The Hwasong-14 is seen in an undated photo released by North Korea's Korean Central News Agency. Photo: KCNA via Reuters

North Korea is claiming it now has the capability to hit the United States with a nuclear weapon, after testing another advanced missile on Tuesday.

While such an assertion is hard to confirm so early after the test, one thing is clear: Pyongyang’s missile program is entering a critical phase and is no longer a distant threat.

Initially, President Donald Trump gambled that personal diplomacy –buddying up to Chinese President Xi Jinping — would yield results.

Such a strategy was a smart play, as the majority of food and fuel Pyongyang needs to survive comes from China. But Beijing, at least from what we know in the public sphere, has done little to rein in its ally.

So where does this leave the Trump administration?

What are its options for dealing with a North Korea that has or will very soon have the capability to deliver atomic terror to the US?

If we look outside the box and think strategically, there is a lot Washington can do to not only contain Pyongyang, but slow the ability of Kim Jong-un to rapidly increase his nuclear arsenal.

As a first step, Washington needs to begin sanctioning anyone helping North Korea build nuclear weapons or advanced missiles — and not just one Chinese bank and a few individuals, as the Trump administration did recently.

The US. government has a pretty clear idea who is aiding and abetting Pyongyang’s nuclear efforts — they need to be outed and shamed for their evil deeds.

If they are a bank or financial institution they need to be cut off from using the US financial system in any way — what amounts to a death sentence.

Next, North Korea needs to be surrounded by missile defense platforms as a way to negate their ability to do damage to US allies in the region.

Next, North Korea needs to be surrounded by missile defense platforms as a way to negate their ability to do damage to US allies in the region.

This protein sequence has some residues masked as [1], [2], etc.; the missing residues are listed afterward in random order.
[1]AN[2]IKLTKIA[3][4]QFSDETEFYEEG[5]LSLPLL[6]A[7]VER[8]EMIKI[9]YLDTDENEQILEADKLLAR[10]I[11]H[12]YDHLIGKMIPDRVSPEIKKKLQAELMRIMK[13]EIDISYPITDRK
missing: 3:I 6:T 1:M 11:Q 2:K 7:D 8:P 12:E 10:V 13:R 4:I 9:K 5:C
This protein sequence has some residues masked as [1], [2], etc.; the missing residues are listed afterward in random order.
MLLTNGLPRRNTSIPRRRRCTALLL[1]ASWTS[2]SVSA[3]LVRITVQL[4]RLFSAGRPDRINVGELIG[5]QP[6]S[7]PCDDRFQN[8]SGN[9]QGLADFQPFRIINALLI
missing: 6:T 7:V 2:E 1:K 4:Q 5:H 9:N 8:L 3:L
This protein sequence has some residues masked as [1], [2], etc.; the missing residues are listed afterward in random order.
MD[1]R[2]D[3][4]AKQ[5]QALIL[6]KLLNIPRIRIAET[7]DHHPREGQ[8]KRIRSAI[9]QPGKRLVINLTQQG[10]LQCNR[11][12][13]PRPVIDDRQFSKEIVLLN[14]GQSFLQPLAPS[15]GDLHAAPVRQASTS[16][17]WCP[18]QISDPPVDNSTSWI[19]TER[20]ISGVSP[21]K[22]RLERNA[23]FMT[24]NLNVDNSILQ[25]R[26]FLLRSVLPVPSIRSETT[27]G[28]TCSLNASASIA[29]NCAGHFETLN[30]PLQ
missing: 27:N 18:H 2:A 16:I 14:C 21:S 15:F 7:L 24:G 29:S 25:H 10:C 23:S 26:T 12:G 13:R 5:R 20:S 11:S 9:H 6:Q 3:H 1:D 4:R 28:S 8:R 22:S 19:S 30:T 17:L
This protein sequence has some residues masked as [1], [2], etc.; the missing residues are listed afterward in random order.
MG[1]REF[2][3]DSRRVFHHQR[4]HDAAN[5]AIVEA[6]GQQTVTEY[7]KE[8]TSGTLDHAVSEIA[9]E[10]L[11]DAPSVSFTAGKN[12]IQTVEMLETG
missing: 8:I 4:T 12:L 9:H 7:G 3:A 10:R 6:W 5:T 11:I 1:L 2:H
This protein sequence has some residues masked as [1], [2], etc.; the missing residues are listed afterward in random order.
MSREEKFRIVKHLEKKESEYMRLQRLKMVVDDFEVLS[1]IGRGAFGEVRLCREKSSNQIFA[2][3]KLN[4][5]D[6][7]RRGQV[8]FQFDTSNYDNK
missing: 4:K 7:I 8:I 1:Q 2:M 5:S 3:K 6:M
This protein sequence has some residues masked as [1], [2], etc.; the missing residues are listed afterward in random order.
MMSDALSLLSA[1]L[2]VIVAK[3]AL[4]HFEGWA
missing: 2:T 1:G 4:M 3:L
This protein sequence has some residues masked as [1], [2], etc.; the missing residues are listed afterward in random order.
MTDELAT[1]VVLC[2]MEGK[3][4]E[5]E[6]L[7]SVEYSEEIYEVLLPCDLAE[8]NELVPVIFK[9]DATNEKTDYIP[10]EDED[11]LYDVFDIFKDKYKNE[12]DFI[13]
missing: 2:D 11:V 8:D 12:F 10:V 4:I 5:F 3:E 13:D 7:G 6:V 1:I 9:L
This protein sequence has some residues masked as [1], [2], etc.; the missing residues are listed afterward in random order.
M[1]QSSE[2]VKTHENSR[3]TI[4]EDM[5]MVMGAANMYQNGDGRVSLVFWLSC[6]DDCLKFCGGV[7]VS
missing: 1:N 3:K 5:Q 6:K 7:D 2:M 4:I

With over 1,000 missiles in its arsenal, we know for a fact missile defense won’t solve the problem. But working to lessen the threats South Korea and Japan face will certainly shift the strategic initiative back in our favor.

Washington must also make sure Seoul not only keeps the THAAD missile defense batteries it has now, but President Trump should suggest to Prime Minister Abe to expand Japan’s defenses, with a deployment of THAAD there as well.

Thirdly, as military force is no option to rein in the North Korean nuclear threat — if you can’t destroy every nuclear weapon Kim would have every incentive to lob what he has left at any available target — we must employ whatever cyber tools are available to slow Pyongyang’s nuclear advance.

If we can damage the computers, equipment and technology being used to build such awful weapons, increasing the costs dramatically, it will give Washington and its allies valuable time to make the best decisions possible — and maybe even bring North Korea to the negotiating table.

And lastly, President Trump at the G-20 needs to have a very frank and tough conversation with President Xi.

It is long past the time that Beijing sees the need to get North Korea to back off its aggressive actions. While we have been lucky thus far, imagine if one of Kim’s missiles landed accidently in South Korea or Japan, killing innocent people.

Not only would Seoul and Tokyo respond with North Korea striking back, but China, by its own hands-off policies, would have blood on its hands.

Beijing does not need to work to end the regime or even reduce food or fuel aid, but it needs to work with Pyongyang to make it clear it must stop missile and nuclear testing now. That is not only in China’s best interests but North Korea’s as well.

While we are certainly in for a time of tensions in the Asia-Pacific region, we are not destined for war or a conflict.

Now is the time for the Trump administration to get tough when it comes to North Korea. Indeed, the era of strategic patience, thanks to Pyongyang’s rockets, is truly over.

Harry J Kazianis

Harry J Kazianis is director of defense studies at The Center for the National Interest and Executive Editor of its publishing arm, the National Interest.

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